Most insurers won't approve an application until a specified recovery period has passed. This is usually 2-3 years but can be as much as 5-10 years.
This means, if you apply for life insurance during this period, it's likely that you'll be denied, or at least the application will be postponed until the desired recovery period has been reached.
The length of the desired recovery differs between insurers, so it's essential to shop around and find the cover which best suits you.
The cost of premiums can be affected by a number of factors.
The sooner you apply for life insurance after recovery, the higher your monthly premium is likely to be.
This is because the chance of recurrence becomes less as time goes on and therefore, you become less of a risk to the insurer over time.
The type and stage of your cancer, as well as the treatment you've received, also has a significant effect on the cost of your premium. This is to account for the likelihood of cancer returning.
It's highly likely that your insurer will want to obtain information from your consultant, as well as have you undergo a medical, prior to calculating your premium.
For this reason, it can be beneficial to discuss the application with your consultant to determine the information they're likely to pass to the insurer.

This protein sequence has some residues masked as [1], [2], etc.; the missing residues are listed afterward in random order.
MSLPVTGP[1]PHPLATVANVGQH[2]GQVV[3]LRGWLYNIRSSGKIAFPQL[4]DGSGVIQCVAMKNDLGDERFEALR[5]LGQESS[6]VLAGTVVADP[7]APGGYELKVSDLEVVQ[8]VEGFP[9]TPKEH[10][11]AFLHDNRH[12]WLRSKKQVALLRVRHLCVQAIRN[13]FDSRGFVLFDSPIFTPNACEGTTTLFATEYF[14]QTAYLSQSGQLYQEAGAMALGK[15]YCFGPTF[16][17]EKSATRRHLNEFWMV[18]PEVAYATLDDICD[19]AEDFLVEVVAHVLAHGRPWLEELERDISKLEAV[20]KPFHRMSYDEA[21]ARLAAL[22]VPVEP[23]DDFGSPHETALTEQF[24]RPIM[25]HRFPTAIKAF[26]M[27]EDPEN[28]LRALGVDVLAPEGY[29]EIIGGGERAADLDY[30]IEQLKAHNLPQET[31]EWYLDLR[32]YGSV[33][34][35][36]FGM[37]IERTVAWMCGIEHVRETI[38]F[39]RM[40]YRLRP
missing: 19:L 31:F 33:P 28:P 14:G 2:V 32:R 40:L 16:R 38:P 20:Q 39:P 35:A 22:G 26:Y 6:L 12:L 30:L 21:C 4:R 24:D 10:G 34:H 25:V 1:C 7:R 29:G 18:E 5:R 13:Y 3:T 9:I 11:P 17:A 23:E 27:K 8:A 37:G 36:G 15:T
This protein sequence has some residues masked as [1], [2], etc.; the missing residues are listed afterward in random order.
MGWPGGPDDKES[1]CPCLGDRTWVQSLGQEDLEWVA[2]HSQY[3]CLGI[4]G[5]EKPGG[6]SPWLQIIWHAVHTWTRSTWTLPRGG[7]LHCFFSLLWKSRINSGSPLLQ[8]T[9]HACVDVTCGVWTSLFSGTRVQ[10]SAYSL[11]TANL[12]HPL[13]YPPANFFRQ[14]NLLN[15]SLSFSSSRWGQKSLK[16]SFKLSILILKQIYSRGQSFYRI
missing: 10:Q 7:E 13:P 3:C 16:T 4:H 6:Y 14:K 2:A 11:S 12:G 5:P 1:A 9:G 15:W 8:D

Summary of information you'll be expected to provide:
- Time since recovery
- Type of cancer and grading, (if this is unknown, your insurer can obtain the information from your GP)
- What type of treatment you had, how long you underwent it and whether it was successful
- Full medical examination
Some policy add-ons may be affected even if you're able to secure cover.
Some life insurance policies incorporate add-ons such as critical illness cover.
This means that if you contract one of the illnesses detailed by the policy, one of which is usually cancer, you'll receive an early pay out.
However, when arranging a new policy, if you've previously had cancer but wish to include critical illness, the insurer may have it written into the agreement that the previous illness be excluded from a claim.
Alternatively, in some instances, as opposed to the exclusion taken place, the premiums are increased to account for the risk of possible recurrence.
On the rare occasion, you could still be declined for a policy.
In most cases, there's an option for cancer survivors to obtain life insurance.
However, if the type of cancer was of a certain severity or resulted in further medical complications, there's the possibility you may be denied life insurance altogether.
Always ask the question though, as there's usually an alternative option available.
It's recommended that prior to going through the formal quotation stage, you ask for a number of informal quotes.
This is because if an insurer carries out a formal quote and the application is denied, insurers can pass on the fact that this denied quotation has been made.
There are a number of insurers which offer policies to those who have previously had cancer.
Using an insurance broker with a specialised team, such as our impaired risk team, can allow you to find the most suitable policy at an affordable price.